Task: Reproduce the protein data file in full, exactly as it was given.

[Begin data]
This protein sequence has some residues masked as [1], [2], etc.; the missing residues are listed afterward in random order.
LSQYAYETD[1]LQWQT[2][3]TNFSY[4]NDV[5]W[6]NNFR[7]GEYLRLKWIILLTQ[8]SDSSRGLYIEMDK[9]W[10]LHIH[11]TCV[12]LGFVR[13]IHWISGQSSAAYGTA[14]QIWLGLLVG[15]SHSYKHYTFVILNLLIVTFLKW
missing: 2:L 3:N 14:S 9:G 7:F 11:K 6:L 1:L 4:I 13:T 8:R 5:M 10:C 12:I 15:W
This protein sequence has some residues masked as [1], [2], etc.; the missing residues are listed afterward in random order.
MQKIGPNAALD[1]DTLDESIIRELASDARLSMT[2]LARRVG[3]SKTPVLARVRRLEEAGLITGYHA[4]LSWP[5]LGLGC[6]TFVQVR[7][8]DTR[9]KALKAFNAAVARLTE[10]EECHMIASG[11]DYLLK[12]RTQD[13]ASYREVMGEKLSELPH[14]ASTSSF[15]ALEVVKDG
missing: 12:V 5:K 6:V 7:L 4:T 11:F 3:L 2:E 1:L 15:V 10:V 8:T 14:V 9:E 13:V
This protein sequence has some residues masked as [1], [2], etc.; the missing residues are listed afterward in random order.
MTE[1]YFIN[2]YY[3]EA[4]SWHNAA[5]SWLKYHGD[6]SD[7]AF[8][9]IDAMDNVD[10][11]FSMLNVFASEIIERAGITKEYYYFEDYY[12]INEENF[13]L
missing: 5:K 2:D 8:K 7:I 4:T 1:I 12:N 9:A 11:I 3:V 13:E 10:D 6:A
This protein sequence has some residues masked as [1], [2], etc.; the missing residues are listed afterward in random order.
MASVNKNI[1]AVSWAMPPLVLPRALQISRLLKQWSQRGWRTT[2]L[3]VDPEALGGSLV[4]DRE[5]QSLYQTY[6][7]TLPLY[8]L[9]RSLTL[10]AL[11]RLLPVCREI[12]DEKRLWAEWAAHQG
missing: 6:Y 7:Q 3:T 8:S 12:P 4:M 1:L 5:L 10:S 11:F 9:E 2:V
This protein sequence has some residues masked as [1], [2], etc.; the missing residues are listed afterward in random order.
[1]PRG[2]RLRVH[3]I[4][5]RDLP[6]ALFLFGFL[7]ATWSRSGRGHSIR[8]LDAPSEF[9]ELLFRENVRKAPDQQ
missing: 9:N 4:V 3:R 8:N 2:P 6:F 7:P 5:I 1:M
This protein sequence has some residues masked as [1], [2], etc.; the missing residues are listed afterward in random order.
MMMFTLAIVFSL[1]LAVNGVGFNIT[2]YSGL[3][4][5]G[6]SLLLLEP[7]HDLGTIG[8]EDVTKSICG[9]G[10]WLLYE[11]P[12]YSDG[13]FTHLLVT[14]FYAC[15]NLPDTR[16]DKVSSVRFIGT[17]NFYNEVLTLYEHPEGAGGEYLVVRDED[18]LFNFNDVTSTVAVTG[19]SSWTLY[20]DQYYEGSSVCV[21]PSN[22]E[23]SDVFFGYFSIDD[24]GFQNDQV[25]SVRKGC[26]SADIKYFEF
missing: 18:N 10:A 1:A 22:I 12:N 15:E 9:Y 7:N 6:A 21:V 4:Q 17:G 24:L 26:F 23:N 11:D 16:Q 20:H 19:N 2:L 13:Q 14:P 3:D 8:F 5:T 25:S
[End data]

This protein sequence has some residues masked as [1], [2], etc.; the missing residues are listed afterward in random order.
LSQYAYETD[1]LQWQT[2][3]TNFSY[4]NDV[5]W[6]NNFR[7]GEYLRLKWIILLTQ[8]SDSSRGLYIEMDK[9]W[10]LHIH[11]TCV[12]LGFVR[13]IHWISGQSSAAYGTA[14]QIWLGLLVG[15]SHSYKHYTFVILNLLIVTFLKW
missing: 2:L 3:N 14:S 9:G 7:F 11:K 6:L 1:L 4:I 13:T 8:R 5:M 10:C 12:I 15:W
This protein sequence has some residues masked as [1], [2], etc.; the missing residues are listed afterward in random order.
MQKIGPNAALD[1]DTLDESIIRELASDARLSMT[2]LARRVG[3]SKTPVLARVRRLEEAGLITGYHA[4]LSWP[5]LGLGC[6]TFVQVR[7][8]DTR[9]KALKAFNAAVARLTE[10]EECHMIASG[11]DYLLK[12]RTQD[13]ASYREVMGEKLSELPH[14]ASTSSF[15]ALEVVKDG
missing: 12:V 5:K 6:V 7:L 4:T 11:F 3:L 2:E 1:L 15:V 10:V 8:T 14:V 9:E 13:V
This protein sequence has some residues masked as [1], [2], etc.; the missing residues are listed afterward in random order.
MTE[1]YFIN[2]YY[3]EA[4]SWHNAA[5]SWLKYHGD[6]SD[7]AF[8][9]IDAMDNVD[10][11]FSMLNVFASEIIERAGITKEYYYFEDYY[12]INEENF[13]L
missing: 5:K 2:D 8:K 7:I 4:T 1:I 12:N 9:A 11:I 3:V 13:E 10:D 6:A
This protein sequence has some residues masked as [1], [2], etc.; the missing residues are listed afterward in random order.
MASVNKNI[1]AVSWAMPPLVLPRALQISRLLKQWSQRGWRTT[2]L[3]VDPEALGGSLV[4]DRE[5]QSLYQTY[6][7]TLPLY[8]L[9]RSLTL[10]AL[11]RLLPVCREI[12]DEKRLWAEWAAHQG
missing: 6:Y 7:Q 3:T 8:S 12:P 4:M 1:L 5:L 10:S 11:F 9:E 2:V
This protein sequence has some residues masked as [1], [2], etc.; the missing residues are listed afterward in random order.
[1]PRG[2]RLRVH[3]I[4][5]RDLP[6]ALFLFGFL[7]ATWSRSGRGHSIR[8]LDAPSEF[9]ELLFRENVRKAPDQQ
missing: 9:N 4:V 3:R 8:N 2:P 6:F 7:P 5:I 1:M
This protein sequence has some residues masked as [1], [2], etc.; the missing residues are listed afterward in random order.
MMMFTLAIVFSL[1]LAVNGVGFNIT[2]YSGL[3][4][5]G[6]SLLLLEP[7]HDLGTIG[8]EDVTKSICG[9]G[10]WLLYE[11]P[12]YSDG[13]FTHLLVT[14]FYAC[15]NLPDTR[16]DKVSSVRFIGT[17]NFYNEVLTLYEHPEGAGGEYLVVRDED[18]LFNFNDVTSTVAVTG[19]SSWTLY[20]DQYYEGSSVCV[21]PSN[22]E[23]SDVFFGYFSIDD[24]GFQNDQV[25]SVRKGC[26]SADIKYFEF
missing: 18:N 10:A 1:A 22:I 12:N 15:E 9:Y 7:N 6:A 21:V 4:Q 17:G 24:L 26:F 23:N 11:D 16:Q 20:H 19:N 2:L 13:Q 14:P 3:D 8:F 5:T 25:S